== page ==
Fictitious treasons: ‘The Popish Plot’

The Popish Plot was a period of extraordinary political tension that took hold in England in 1678. It was a crisis that revolved around a series of increasingly elaborate allegations against English Catholics, who were supposedly in league with the French, of a plot to murder King Charles II and replace him on the throne with his Catholic brother James, Duke of York.

It preyed upon long-held English fears of a Catholic uprising to reverse the Reformation (such as the Gunpowder Plot), as well as the possibility of encirclement by the European Catholic powers. There was also domestic fear of a Catholic succession after York was exposed as a Catholic in 1673.

Some blame must also be laid on Charles II, whose ambiguous religious attitude and toleration of Catholics within court sowed doubts among many, and gave his enemies political capital to exploit. Despite all this, both the Popish Plot and associated Exclusion Crisis were based on falsehoods and deception.

Several leading opponents of Charles II, led by Anthony Ashley Cooper, the Earl of Shaftesbury, used the alleged plot as an opportunity to put pressure on the king (through Parliament) to exclude York from the succession. Ultimately this failed. But few of those who sought advantage from the political crisis that engulfed England between 1678–1681 emerged with their reputations enhanced.

Titus Oates, finding an audience

The key protagonist in this tale was Titus Oates, a man who had sought a career in the Church of England but was ejected first from Cambridge University and then, having lied to the Bishop of London about his qualifications, from his livings, after unacceptable behaviour and a perjury case against him.

Portrait of a man wearing a long, curled wig.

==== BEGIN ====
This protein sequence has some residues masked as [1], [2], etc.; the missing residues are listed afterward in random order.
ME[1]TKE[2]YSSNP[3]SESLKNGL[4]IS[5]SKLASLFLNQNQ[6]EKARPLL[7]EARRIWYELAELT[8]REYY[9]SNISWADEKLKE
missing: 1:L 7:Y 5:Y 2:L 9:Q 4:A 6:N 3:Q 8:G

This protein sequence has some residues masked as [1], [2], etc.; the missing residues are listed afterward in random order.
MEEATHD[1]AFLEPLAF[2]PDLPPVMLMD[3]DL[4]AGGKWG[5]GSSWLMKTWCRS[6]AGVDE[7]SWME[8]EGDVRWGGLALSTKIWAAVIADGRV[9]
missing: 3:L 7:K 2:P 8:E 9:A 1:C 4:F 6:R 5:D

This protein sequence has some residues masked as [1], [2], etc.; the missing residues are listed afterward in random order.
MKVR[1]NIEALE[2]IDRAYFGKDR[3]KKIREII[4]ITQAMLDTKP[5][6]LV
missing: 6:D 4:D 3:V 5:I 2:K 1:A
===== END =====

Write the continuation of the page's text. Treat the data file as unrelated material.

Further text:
Titus Oates, by Robert White. Line engraving, 1679. Image NPG 634 © National Portrait Gallery, London

After a series of further personal failures, including a stint as the chaplain to the English garrison at Tangier, Oates wound up destitute in London in the mid-1670s. It was then that he sought sanctuary within the Catholic Church and endeavoured (probably deceitfully) to train as a Jesuit priest. Despite having welcomed him into their schools, he was ultimately expelled for boorish behaviour. But Oates’ time with the Jesuits – at English colleges in Valladolid in Spain and St Omer in France – provided him with just enough knowledge of the Catholic infrastructure in England to use to deadly effect.

By 1678 Oates was again destitute in London, but now fell in with Dr Israel Tonge, an unhinged academic. Tonge firmly believed that the Jesuits were to blame for the Great Fire of London 1665, an event that appears to have left him thereafter unbalanced.

In Tonge, Oates found an audience that satisfied his craving for attention; in Oates, Tonge landed on a source for his prejudices and misplaced sense of danger. Encouraged by Tonge, Oates concocted an elaborate web of lies that alleged that he had uncovered a Jesuit-led plot to murder Charles, which he wrote down and then swore before a magistrate, Justice Godfrey Berry.

Two pages of a handwritten document.
Items 8–11 of Oates’ allegation. His lies were long, detailed and elaborate and ran to 45 pages, totalling ‘81 Items’. Catalogue ref: SP 29/409, ff. 15v-16
Two pages showing the end of a handwritten document, including signatures.
Oates and Tonge signing that their allegations were sworn before Justice Godfrey. Catalogue ref: SP 29/409, ff. 35v-36